He was my little film friend. I say that because, as an only child, I have for years imposed my taste for great and obscure cinema on friends and family who really could not have cared less. I first met Jamie Goode nearly two and a half years ago, but I don’t believe I really knew him until the beginning of this past summer, when I was able to spend nearly every day with him and his wonderful sister, Anne. I noticed we had something unusual in common when one day Anne and I picked him up from a friend’s house, and he displayed to us his list of the one hundred finest movies ever made.
This occurrence made me very excited. I studied his list endlessly, compared it to my own, and wrote him a list of film recommendations that I believed to be ‘essential viewing.’ Jamie and I, it seems, both shared the obsession of making lists – top ten movies of the year, top ten favorite actors, twenty-five worst movies of the past five years, you name it.
I remember when Jamie, Anne and I stayed up late one night at her house and watched the great movie Raging Bull (1980, Martin Scorsese). Did I ever believe in my mind that it might not be a wise idea for a thirteen year-old boy to watch such a brutal movie? Jamie answered that question for me almost immediately. He would not watch films such as Raging Bull or Goodfellas (1990, Martin Scorsese) and comment on the awesomeness of the violence and rough language; instead, he would talk about the movie in the way a seasoned film critic might talk about the movie – elegantly, with careful attention to everything that made it great and enjoyable.
His comments were not the words of a typical adolescent craving to see an R-rated movie. These were the words of an incredibly mature young man who understood film as literary geniuses might understand literature and poetry.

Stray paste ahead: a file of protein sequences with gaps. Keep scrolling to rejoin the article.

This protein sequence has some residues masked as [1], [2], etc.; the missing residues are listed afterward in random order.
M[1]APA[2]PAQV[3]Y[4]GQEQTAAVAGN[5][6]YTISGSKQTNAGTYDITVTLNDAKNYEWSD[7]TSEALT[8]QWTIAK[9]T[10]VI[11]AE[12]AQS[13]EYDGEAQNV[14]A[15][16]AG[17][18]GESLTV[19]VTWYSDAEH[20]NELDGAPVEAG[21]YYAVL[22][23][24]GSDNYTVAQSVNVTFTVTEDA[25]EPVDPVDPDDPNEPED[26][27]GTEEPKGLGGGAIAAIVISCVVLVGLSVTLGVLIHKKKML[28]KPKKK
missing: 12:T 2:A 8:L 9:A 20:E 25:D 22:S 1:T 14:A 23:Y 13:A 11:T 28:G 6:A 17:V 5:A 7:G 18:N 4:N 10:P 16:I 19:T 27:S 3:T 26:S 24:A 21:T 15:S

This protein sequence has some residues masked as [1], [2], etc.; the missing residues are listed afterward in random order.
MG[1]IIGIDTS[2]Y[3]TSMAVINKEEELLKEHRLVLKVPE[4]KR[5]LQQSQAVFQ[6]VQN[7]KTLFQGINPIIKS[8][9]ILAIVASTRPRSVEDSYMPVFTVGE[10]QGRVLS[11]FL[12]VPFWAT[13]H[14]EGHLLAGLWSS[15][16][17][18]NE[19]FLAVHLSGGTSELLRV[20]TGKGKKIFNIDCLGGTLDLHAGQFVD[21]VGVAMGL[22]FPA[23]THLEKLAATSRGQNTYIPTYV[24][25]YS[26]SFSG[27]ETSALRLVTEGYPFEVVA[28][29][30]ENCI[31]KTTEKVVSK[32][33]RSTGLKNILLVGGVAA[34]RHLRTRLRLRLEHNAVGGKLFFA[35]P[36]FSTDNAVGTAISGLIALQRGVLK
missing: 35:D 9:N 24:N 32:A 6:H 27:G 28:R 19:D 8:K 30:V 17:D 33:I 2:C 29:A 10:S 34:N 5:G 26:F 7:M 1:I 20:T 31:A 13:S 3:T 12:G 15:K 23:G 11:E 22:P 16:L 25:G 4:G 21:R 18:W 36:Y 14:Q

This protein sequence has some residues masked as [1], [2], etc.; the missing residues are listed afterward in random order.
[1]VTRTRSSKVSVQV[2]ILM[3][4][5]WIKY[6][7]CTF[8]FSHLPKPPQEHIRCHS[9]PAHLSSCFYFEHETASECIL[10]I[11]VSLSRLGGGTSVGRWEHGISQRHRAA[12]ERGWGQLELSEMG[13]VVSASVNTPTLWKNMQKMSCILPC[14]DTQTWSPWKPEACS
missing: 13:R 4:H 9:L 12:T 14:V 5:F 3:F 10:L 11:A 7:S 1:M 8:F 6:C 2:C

I cannot emphasize enough Jamie’s ability to unassumingly enter a room of young adults six and seven years his senior, and carry on an intelligent, informed conversation on topics as varied as politics, film and religion for hours. Never once did anyone find it odd that a fourteen year-old boy just out of junior high was hanging in the company of college students.
How do you surmise the entire life of such a human being in a mere obituary? How can the impact and beauty of the life of Jamie Goode be trimmed down to a small article? The truth of the matter is, you could write five hundred textbooks on Jamie Goode, and it still wouldn’t be enough. There could be five hundred textbooks written on my late father, John Kyser, too, and it still wouldn’t even begin to hint at what it was like to know him, to love him.
I wish there had been some sort of foreshadowing that would have prevented Jamie’s death from happening. I went to sleep peacefully last Sunday night, and I remember saying to my roommate in the dark that I was going to sleep very well that night. The next time I opened my eyes, it was to see that I had missed eleven calls on my cell phone. Sometimes death waves a warning flag before he strikes. Not this time.
If I ever have a son, I hope he is one-fourth of the man Jamie Goode was. Is. It is a testament to his indescribable character that I only knew him for such a brief period of time, and yet he feels like the younger brother I never had.
No, we can never resurrect Jamie by writing endlessly about him, because it will never be enough, it will never fully measure the weight of his impact. But Jamie Goode will be remembered. Sixty years from now, his friends will meet at a restaurant and laugh about Jamie’s sense of humor, his indelible intellect, and his endless love and kindness toward his friends and his family. It’s never been the same ever since we lost Jamie Goode, they’ll say, and indeed, it will never be the same. But make no mistake, Jamie will influence the future just as much as he has influenced the past. Nobody will ever forget.
Why did Jamie Goode have to be taken from us? Nobody will ever know. In the words of The Band, “I swear by the mud below my feet, you can’t raise a Cain back up when he’s in defeat.”